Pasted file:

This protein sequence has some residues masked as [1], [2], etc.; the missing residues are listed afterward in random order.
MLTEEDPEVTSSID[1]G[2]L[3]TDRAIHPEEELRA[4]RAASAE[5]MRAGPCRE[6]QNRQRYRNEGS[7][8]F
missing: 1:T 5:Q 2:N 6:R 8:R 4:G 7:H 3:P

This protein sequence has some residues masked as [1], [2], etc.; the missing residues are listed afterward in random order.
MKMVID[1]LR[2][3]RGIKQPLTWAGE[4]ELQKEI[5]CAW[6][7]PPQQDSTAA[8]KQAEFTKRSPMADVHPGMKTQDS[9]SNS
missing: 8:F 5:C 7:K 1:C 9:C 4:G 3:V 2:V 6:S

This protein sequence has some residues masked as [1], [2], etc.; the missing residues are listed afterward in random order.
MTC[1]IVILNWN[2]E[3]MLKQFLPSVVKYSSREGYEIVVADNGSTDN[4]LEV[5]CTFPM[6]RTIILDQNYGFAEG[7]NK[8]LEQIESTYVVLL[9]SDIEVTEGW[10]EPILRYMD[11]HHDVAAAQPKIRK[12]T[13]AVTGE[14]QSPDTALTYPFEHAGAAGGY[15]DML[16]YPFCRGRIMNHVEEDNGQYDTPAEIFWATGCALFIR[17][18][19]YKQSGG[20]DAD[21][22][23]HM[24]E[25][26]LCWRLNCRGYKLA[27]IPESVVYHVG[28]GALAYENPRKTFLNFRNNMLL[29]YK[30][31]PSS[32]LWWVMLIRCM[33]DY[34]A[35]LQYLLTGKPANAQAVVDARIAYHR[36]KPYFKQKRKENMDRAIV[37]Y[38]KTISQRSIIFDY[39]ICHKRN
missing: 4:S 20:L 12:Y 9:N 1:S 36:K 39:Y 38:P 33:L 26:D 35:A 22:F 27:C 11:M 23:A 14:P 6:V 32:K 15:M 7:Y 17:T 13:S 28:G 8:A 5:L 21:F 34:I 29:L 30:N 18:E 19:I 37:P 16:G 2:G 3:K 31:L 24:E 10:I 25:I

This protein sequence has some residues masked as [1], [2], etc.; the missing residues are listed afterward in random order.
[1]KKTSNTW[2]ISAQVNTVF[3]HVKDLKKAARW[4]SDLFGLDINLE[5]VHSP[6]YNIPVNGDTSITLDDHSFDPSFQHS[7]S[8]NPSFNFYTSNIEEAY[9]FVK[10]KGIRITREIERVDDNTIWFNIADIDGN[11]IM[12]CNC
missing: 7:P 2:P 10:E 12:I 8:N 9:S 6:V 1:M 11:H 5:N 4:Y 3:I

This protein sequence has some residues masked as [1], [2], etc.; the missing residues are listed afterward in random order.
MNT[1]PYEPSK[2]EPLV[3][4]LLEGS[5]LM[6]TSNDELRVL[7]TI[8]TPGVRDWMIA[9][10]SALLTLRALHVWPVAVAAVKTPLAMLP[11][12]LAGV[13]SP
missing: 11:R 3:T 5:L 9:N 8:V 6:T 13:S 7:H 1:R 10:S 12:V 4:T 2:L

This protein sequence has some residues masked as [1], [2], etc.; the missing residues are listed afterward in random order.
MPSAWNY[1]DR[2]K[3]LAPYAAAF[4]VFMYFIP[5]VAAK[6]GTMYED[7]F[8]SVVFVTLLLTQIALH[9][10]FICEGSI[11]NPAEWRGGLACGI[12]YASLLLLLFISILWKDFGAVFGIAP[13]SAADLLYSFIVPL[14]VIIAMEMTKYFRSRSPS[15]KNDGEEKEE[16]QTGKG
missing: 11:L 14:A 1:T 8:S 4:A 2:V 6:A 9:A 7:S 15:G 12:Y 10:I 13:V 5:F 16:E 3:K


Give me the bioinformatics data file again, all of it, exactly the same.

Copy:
This protein sequence has some residues masked as [1], [2], etc.; the missing residues are listed afterward in random order.
MLTEEDPEVTSSID[1]G[2]L[3]TDRAIHPEEELRA[4]RAASAE[5]MRAGPCRE[6]QNRQRYRNEGS[7][8]F
missing: 1:T 5:Q 2:N 6:R 8:R 4:G 7:H 3:P

This protein sequence has some residues masked as [1], [2], etc.; the missing residues are listed afterward in random order.
MKMVID[1]LR[2][3]RGIKQPLTWAGE[4]ELQKEI[5]CAW[6][7]PPQQDSTAA[8]KQAEFTKRSPMADVHPGMKTQDS[9]SNS
missing: 8:F 5:C 7:K 1:C 9:C 4:G 3:V 2:V 6:S

This protein sequence has some residues masked as [1], [2], etc.; the missing residues are listed afterward in random order.
MTC[1]IVILNWN[2]E[3]MLKQFLPSVVKYSSREGYEIVVADNGSTDN[4]LEV[5]CTFPM[6]RTIILDQNYGFAEG[7]NK[8]LEQIESTYVVLL[9]SDIEVTEGW[10]EPILRYMD[11]HHDVAAAQPKIRK[12]T[13]AVTGE[14]QSPDTALTYPFEHAGAAGGY[15]DML[16]YPFCRGRIMNHVEEDNGQYDTPAEIFWATGCALFIR[17][18][19]YKQSGG[20]DAD[21][22][23]HM[24]E[25][26]LCWRLNCRGYKLA[27]IPESVVYHVG[28]GALAYENPRKTFLNFRNNMLL[29]YK[30][31]PSS[32]LWWVMLIRCM[33]DY[34]A[35]LQYLLTGKPANAQAVVDARIAYHR[36]KPYFKQKRKENMDRAIV[37]Y[38]KTISQRSIIFDY[39]ICHKRN
missing: 4:S 20:L 12:Y 9:N 1:S 36:K 39:Y 38:P 33:L 26:D 35:A 22:F 27:C 11:M 23:A 14:P 6:V 32:K 15:M 7:Y 17:T 13:S 28:G 8:A 5:L 21:F 34:I 29:L 30:N 18:E 19:I 37:P 16:G 2:G 3:K 31:L 24:E 10:I 25:I

This protein sequence has some residues masked as [1], [2], etc.; the missing residues are listed afterward in random order.
[1]KKTSNTW[2]ISAQVNTVF[3]HVKDLKKAARW[4]SDLFGLDINLE[5]VHSP[6]YNIPVNGDTSITLDDHSFDPSFQHS[7]S[8]NPSFNFYTSNIEEAY[9]FVK[10]KGIRITREIERVDDNTIWFNIADIDGN[11]IM[12]CNC
missing: 7:P 2:P 10:E 12:I 8:N 9:S 6:V 1:M 11:H 5:N 4:Y 3:I

This protein sequence has some residues masked as [1], [2], etc.; the missing residues are listed afterward in random order.
MNT[1]PYEPSK[2]EPLV[3][4]LLEGS[5]LM[6]TSNDELRVL[7]TI[8]TPGVRDWMIA[9][10]SALLTLRALHVWPVAVAAVKTPLAMLP[11][12]LAGV[13]SP
missing: 11:R 3:T 5:L 9:N 8:V 6:T 13:S 7:H 1:R 10:S 12:V 4:T 2:L

This protein sequence has some residues masked as [1], [2], etc.; the missing residues are listed afterward in random order.
MPSAWNY[1]DR[2]K[3]LAPYAAAF[4]VFMYFIP[5]VAAK[6]GTMYED[7]F[8]SVVFVTLLLTQIALH[9][10]FICEGSI[11]NPAEWRGGLACGI[12]YASLLLLLFISILWKDFGAVFGIAP[13]SAADLLYSFIVPL[14]VIIAMEMTKYFRSRSPS[15]KNDGEEKEE[16]QTGKG
missing: 11:L 14:A 1:T 8:S 4:A 2:V 6:A 9:A 7:S 15:G 12:Y 10:I 13:V 5:F 16:E 3:K